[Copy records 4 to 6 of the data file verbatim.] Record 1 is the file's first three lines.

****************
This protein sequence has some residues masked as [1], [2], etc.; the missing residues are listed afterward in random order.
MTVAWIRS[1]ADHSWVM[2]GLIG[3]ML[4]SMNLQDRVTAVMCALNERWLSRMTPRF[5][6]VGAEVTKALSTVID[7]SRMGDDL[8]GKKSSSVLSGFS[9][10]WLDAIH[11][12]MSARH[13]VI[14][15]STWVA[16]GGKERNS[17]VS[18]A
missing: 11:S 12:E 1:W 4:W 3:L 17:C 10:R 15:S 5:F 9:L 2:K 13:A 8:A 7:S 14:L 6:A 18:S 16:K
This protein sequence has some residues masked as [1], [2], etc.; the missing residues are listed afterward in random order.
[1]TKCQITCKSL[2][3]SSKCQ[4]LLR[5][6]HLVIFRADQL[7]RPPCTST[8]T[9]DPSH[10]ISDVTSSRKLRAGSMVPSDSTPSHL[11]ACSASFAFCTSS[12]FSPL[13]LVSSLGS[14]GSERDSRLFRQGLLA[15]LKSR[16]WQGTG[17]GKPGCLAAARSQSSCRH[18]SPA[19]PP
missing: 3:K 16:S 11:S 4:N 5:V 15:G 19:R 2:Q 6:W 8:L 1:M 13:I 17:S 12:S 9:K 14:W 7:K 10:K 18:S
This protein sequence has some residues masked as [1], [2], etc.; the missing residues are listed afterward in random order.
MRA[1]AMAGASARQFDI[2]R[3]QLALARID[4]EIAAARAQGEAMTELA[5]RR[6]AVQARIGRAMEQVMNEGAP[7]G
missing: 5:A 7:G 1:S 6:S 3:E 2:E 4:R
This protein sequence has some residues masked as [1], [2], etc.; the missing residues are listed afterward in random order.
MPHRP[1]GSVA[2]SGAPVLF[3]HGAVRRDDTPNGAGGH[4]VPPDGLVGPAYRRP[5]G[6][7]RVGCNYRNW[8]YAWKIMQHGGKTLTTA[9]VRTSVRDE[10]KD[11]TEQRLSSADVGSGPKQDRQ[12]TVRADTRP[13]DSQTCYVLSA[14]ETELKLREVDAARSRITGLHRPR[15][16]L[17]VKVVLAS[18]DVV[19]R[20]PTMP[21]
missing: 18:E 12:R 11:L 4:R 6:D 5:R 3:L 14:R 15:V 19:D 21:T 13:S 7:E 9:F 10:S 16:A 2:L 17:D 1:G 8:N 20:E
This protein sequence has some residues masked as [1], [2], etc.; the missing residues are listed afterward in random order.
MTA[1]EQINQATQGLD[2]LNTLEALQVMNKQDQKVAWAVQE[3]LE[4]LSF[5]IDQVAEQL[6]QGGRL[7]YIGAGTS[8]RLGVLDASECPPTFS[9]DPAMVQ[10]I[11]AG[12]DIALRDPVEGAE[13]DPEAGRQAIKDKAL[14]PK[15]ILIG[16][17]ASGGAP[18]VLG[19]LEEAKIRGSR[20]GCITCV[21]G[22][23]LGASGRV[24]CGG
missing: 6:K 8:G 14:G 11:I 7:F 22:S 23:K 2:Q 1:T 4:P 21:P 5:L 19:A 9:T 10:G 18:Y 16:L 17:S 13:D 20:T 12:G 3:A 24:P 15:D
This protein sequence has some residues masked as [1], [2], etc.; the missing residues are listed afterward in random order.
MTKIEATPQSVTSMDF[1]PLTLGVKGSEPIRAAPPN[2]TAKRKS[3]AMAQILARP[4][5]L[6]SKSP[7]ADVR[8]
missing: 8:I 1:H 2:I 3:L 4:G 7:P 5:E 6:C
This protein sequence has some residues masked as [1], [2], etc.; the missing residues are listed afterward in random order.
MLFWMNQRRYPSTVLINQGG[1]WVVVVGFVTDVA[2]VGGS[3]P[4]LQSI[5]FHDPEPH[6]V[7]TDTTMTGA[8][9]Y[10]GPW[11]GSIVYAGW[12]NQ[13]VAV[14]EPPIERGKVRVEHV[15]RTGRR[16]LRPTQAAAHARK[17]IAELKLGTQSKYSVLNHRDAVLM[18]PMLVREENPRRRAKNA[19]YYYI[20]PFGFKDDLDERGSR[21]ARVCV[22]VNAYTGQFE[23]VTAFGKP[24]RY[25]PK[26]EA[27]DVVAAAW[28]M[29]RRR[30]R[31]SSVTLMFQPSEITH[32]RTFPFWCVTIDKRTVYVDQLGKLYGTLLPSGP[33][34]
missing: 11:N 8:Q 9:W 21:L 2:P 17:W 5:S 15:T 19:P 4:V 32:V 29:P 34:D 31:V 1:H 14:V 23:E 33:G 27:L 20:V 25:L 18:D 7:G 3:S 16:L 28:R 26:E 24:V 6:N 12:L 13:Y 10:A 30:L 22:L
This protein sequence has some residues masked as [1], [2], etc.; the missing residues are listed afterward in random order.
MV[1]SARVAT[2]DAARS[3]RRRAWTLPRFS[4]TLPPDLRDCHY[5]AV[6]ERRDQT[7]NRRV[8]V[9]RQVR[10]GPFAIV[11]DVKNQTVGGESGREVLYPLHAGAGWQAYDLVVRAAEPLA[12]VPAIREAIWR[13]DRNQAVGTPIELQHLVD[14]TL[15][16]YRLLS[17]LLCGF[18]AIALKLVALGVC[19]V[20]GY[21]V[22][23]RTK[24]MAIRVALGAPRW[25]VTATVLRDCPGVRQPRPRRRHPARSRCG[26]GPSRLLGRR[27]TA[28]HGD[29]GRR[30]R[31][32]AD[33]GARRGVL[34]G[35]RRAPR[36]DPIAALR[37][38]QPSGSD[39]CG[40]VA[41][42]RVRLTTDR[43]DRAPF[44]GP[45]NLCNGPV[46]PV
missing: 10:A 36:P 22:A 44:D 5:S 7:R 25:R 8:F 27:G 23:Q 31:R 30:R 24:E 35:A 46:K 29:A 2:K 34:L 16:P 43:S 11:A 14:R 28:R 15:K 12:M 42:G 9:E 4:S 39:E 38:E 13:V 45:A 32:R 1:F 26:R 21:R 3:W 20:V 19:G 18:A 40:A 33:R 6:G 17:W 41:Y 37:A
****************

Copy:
This protein sequence has some residues masked as [1], [2], etc.; the missing residues are listed afterward in random order.
MPHRP[1]GSVA[2]SGAPVLF[3]HGAVRRDDTPNGAGGH[4]VPPDGLVGPAYRRP[5]G[6][7]RVGCNYRNW[8]YAWKIMQHGGKTLTTA[9]VRTSVRDE[10]KD[11]TEQRLSSADVGSGPKQDRQ[12]TVRADTRP[13]DSQTCYVLSA[14]ETELKLREVDAARSRITGLHRPR[15][16]L[17]VKVVLAS[18]DVV[19]R[20]PTMP[21]
missing: 18:E 12:R 11:L 4:R 6:D 5:R 3:L 14:R 15:V 19:D 21:T 13:S 7:E 9:F 10:S 16:A 2:L 17:D 1:G 8:N 20:E
This protein sequence has some residues masked as [1], [2], etc.; the missing residues are listed afterward in random order.
MTA[1]EQINQATQGLD[2]LNTLEALQVMNKQDQKVAWAVQE[3]LE[4]LSF[5]IDQVAEQL[6]QGGRL[7]YIGAGTS[8]RLGVLDASECPPTFS[9]DPAMVQ[10]I[11]AG[12]DIALRDPVEGAE[13]DPEAGRQAIKDKAL[14]PK[15]ILIG[16][17]ASGGAP[18]VLG[19]LEEAKIRGSR[20]GCITCV[21]G[22][23]LGASGRV[24]CGG
missing: 6:K 8:G 14:G 11:I 7:F 22:S 23:K 2:Q 1:T 4:P 21:P 5:L 19:A 9:T 10:G 18:Y 16:L 17:S 13:D 20:T 12:G 3:A 24:P 15:D
This protein sequence has some residues masked as [1], [2], etc.; the missing residues are listed afterward in random order.
MTKIEATPQSVTSMDF[1]PLTLGVKGSEPIRAAPPN[2]TAKRKS[3]AMAQILARP[4][5]L[6]SKSP[7]ADVR[8]
missing: 8:I 1:H 2:I 3:L 4:G 7:P 5:E 6:C